Immediately after a fall, priority number one is obtaining any immediate medical attention required to respond to your injuries. However, if you or your loved ones are able, consider taking the following crucial next steps in laying the groundwork for a potential compensation claim for your injuries.

1.Record Details of the Incident Location and Conditions

Take note of where your slip and fall occurred and the immediate surroundings. If it happened on a street or sidewalk, jot down the nearest property’s address. Capture essential details such as the precise timing of the incident, the weather conditions, the level and type of lighting (natural or artificial), the presence of warning signs, and the existence of security cameras.

The recent decision of the Ontario Court of Appeal, Musa v Carleton Condominium Corporation No. 255, underscores the significance of the specific details in slip and fall claims. The Plaintiff was walking in his condominium parking lot during a snowstorm, slipped and fell, and fractured his ankle. He sued his condominium and its winter maintenance company. Ultimately, it was the details of timing on which the success of the case hinged. The Plaintiff had evidence that the snowstorm had begun at 4:00 a.m. and the Plaintiff slipped and fell at 9:30 a.m. However, the Plaintiff also had evidence that the snow removal company did not arrive to salt the parking lot until 10:00 a.m. The Court of Appeal upheld the decision of the Trial Judge who held that it was a breach of the occupier’s duty to take reasonable care to ensure that residents walking on the premises were reasonably safe by failing to salt the premises in a timely manner.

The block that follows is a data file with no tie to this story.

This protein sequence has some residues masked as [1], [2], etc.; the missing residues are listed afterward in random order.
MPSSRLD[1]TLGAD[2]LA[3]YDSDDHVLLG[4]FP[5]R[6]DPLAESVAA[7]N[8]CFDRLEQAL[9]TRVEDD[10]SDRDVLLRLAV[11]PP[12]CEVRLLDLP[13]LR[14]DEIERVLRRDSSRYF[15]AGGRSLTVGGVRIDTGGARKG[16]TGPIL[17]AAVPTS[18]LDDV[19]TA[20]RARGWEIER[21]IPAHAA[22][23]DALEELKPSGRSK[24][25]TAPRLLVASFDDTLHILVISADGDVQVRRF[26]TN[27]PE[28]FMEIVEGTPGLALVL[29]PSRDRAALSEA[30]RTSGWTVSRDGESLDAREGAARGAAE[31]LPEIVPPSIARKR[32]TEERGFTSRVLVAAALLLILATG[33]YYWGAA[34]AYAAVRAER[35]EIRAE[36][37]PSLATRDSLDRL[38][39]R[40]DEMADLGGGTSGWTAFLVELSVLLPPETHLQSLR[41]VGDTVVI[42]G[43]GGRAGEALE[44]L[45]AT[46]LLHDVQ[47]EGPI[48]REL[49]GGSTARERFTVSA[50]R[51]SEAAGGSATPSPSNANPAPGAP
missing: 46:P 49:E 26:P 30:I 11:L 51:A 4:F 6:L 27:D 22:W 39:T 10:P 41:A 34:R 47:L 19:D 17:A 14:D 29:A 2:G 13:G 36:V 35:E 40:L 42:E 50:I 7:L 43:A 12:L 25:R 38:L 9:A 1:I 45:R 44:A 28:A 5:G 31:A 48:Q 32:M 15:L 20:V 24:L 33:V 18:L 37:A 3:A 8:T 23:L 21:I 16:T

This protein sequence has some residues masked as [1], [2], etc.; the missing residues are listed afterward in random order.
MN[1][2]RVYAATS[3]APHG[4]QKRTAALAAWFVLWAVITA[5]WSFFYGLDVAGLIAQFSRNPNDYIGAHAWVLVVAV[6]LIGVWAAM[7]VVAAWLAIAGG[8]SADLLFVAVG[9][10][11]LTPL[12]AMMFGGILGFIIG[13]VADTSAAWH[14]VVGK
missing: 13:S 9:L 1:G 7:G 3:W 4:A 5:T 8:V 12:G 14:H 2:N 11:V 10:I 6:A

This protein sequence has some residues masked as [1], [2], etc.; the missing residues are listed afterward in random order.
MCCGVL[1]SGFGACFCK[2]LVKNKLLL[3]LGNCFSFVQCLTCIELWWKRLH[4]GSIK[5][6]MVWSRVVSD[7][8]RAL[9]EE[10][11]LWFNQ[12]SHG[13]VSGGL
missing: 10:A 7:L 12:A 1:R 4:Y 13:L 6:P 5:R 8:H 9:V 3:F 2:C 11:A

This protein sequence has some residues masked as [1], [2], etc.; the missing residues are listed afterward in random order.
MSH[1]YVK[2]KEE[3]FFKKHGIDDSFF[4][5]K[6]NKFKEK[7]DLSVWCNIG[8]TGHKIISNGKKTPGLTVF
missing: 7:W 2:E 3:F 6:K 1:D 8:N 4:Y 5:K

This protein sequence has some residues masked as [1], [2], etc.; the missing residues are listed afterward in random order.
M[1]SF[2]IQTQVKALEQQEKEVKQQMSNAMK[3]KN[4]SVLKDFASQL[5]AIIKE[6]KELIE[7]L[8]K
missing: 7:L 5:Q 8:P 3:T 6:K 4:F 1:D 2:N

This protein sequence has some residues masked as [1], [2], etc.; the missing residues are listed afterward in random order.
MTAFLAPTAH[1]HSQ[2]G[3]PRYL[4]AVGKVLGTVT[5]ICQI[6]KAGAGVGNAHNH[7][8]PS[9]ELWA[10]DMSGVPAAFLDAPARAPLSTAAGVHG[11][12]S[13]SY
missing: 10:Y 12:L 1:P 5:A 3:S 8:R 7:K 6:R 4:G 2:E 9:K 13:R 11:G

2. Capture Photos

Snap photographs of the conditions that led to your slip – whether it’s spilled substances, uneven pavement, or icy patches. Time is of the essence, as circumstances may change rapidly. Immediate photos not only document the scene but also provide a time and date stamp for your incident. Take both close-up photos of what caused the slip and fall, as well as photographs of the wider scene.

3. Collect Witness Information

Gather names and contact details of any witnesses, including those who offered assistance. Witnesses play a crucial role in validating your account later on.

4. Preserve Footwear and Clothing

The shoes you were wearing at the time of the fall are vital evidence. Preserve them in their post-fall condition and refrain from wearing them again. Take multiple-angle photographs of the shoes, especially of the soles.